Let me say I'm not a deeply religious person. I quit going to church a hundred years ago but have always believed that there is a supreme being (God?) and I also believe there is a different form of "life" after death. I was raised Catholic, therefore had always felt a sense of connection with the Virgin Mary. Now I didn't believe she was a virgin, but a beautiful person at heart/a good soul who suffered watching her son be tortured. Kelly and both had several experiences during the last few years of her illness which gave us both strength in the confidence she was being looked after. One night, even, when she was hallucinating and thought evil spirits were trying to take her, with my own eyes I saw this vision of a beautiful male angel come into her room and give assurance she was safe. Upon describing what he looked like to my Mom, she said it was definitely Michael, the Archangel.

After Kelly's death I think I was numb and in shock for many many months. I functioned every day. Went to work, made critical decisions which affected many people, went out periodically with friends and tried to accept their needs for me to "get on with my life as Kelly would want" and only found true understanding in other parents who had lost a child. The first few months I still heard Kelly cry out to me at night and would run into her room. Sometimes I felt her come to me, when I would be crying, assuring me she was really okay and that she loved me so much. Those times were very real. The first time even her bedside companion/cat Cuddles suddenly looked alert and went running into Kelly's room crying and looking around.

I had lost my Dad two years before Kelly, my Mom 3 months before Kelly and then my only child. My soul was tired. I found myself daydreaming and unable to concentrate ...frequently. I cried to myself in solitude....slowly I got on with life without Kelly. Since I took early retirement last November, on the anniversary of Kelly's death, I have slowly come back to being the person I was before Kelly needed constant caregiving. Sometimes I feel very guilty, feeling "normal" again because I know this freedom has come at a great loss. To keep my sanity, I constantly reassure myself that Kelly IS at peace and we WILL be together again one day. My life is now in "God's hands" and until such time as it is my time, to try to find joy in each day. To always look for the good and beautiful that IS surrounding us, when we are not too blind to see them.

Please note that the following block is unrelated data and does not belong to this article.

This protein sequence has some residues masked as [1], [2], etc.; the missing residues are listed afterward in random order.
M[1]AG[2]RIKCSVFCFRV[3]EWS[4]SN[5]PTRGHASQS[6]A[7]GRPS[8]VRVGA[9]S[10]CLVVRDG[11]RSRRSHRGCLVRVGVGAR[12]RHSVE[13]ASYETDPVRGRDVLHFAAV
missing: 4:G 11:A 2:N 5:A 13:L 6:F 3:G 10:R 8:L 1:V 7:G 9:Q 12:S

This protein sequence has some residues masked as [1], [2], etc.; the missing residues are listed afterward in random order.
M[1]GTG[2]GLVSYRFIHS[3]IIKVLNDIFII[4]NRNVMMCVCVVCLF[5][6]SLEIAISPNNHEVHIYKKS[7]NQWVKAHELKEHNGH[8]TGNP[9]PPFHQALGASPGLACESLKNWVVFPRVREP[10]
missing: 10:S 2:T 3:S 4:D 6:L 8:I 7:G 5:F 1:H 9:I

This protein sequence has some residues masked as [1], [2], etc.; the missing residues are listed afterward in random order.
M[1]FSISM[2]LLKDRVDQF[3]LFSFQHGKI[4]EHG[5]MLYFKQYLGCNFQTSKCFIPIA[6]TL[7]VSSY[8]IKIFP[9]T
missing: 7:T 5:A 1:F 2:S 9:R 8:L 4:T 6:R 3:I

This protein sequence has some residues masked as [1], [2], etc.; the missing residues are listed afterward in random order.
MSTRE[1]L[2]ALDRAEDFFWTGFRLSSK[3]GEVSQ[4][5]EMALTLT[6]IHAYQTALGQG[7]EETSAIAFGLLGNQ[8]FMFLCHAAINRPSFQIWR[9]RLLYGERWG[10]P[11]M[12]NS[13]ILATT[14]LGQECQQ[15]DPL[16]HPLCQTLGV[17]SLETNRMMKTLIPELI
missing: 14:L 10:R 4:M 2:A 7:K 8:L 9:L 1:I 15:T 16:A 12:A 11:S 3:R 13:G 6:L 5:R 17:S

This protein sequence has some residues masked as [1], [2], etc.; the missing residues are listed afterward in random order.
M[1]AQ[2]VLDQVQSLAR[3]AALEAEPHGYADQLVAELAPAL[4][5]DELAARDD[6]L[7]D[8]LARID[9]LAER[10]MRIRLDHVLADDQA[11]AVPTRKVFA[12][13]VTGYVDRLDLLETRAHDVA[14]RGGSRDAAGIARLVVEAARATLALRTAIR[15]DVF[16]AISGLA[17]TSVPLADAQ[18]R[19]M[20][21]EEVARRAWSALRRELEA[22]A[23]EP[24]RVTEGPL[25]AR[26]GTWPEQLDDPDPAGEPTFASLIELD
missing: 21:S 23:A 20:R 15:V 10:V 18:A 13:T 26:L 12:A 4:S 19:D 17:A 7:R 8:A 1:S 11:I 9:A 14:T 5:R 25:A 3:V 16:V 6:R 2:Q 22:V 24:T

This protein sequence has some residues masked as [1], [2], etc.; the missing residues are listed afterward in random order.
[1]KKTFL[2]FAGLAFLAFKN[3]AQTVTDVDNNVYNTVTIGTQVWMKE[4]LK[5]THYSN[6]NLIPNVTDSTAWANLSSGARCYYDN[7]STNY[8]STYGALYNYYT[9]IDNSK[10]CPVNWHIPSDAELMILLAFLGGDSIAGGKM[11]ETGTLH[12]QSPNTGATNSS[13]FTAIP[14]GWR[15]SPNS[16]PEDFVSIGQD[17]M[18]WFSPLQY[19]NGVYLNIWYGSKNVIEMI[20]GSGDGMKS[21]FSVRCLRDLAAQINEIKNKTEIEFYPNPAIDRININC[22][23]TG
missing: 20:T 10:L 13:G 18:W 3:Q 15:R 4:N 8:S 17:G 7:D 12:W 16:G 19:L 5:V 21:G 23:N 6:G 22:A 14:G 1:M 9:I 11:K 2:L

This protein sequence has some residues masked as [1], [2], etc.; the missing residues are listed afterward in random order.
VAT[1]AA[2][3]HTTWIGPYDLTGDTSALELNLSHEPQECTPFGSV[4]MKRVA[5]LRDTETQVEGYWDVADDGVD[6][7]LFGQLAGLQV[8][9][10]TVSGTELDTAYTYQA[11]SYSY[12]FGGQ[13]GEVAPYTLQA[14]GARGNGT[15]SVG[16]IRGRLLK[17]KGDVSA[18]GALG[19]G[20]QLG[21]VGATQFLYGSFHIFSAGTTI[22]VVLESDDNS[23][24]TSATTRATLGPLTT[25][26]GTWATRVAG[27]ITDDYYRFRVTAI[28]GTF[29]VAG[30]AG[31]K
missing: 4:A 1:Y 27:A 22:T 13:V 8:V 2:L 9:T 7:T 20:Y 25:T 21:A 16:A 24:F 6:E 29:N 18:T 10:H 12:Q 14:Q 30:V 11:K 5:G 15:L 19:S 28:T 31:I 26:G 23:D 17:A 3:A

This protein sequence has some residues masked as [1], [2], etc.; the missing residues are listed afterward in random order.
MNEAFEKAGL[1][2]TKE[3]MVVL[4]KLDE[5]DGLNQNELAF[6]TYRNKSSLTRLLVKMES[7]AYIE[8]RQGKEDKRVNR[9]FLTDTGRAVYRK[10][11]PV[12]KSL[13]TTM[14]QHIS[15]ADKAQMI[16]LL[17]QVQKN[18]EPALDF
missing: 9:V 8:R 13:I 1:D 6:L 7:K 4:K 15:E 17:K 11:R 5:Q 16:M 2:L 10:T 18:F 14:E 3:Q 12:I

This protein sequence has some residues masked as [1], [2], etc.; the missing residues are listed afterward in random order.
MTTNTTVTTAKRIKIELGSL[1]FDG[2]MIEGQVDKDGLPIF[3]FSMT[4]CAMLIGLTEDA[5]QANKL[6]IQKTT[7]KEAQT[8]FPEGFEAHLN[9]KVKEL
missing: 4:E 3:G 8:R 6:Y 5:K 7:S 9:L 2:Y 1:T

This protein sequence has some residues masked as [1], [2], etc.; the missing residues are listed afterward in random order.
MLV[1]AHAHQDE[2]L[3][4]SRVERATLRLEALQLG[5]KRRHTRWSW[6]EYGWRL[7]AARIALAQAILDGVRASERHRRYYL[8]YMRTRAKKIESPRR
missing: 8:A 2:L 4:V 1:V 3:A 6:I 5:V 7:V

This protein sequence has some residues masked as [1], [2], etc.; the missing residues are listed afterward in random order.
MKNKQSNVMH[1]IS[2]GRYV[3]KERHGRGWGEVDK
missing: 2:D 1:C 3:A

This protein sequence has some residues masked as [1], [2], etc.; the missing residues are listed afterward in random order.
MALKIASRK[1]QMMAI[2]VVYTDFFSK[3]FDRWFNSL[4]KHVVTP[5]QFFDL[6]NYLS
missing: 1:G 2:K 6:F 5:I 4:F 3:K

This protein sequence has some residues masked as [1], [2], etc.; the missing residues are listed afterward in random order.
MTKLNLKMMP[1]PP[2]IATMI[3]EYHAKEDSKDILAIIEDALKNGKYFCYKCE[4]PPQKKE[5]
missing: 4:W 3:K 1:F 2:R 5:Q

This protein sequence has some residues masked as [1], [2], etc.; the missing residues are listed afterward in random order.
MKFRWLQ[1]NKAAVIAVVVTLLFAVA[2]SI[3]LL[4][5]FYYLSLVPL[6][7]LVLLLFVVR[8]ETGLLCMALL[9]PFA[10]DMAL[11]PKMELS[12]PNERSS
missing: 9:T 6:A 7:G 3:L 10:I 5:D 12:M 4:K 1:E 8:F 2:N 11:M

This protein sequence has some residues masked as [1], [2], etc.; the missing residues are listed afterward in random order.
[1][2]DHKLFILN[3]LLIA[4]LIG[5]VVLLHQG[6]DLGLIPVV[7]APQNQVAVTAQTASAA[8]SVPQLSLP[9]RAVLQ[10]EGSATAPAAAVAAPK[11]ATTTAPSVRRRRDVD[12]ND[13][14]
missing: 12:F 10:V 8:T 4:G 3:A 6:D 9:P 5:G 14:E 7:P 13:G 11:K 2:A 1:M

I don't know if what I've been through offers you any consolation. It is, unfortunately, a very great pain that you are facing. No one, not even others who have gone through this pain, will feel the same as you will. The only advice I can offer is to continue loving and caring for your son as you do. Then when the time comes you will know that you gave him everything you were capable of doing....and that he loves/loved you for doing so. You will feel regrets over something you thought you could or should have done, I think that's natural. At first we think that we were at fault, in some small sense, in why our loved one had to die at that second. The only salvation there is knowing, in your heart, you gave everything you had to give.


Jean Miller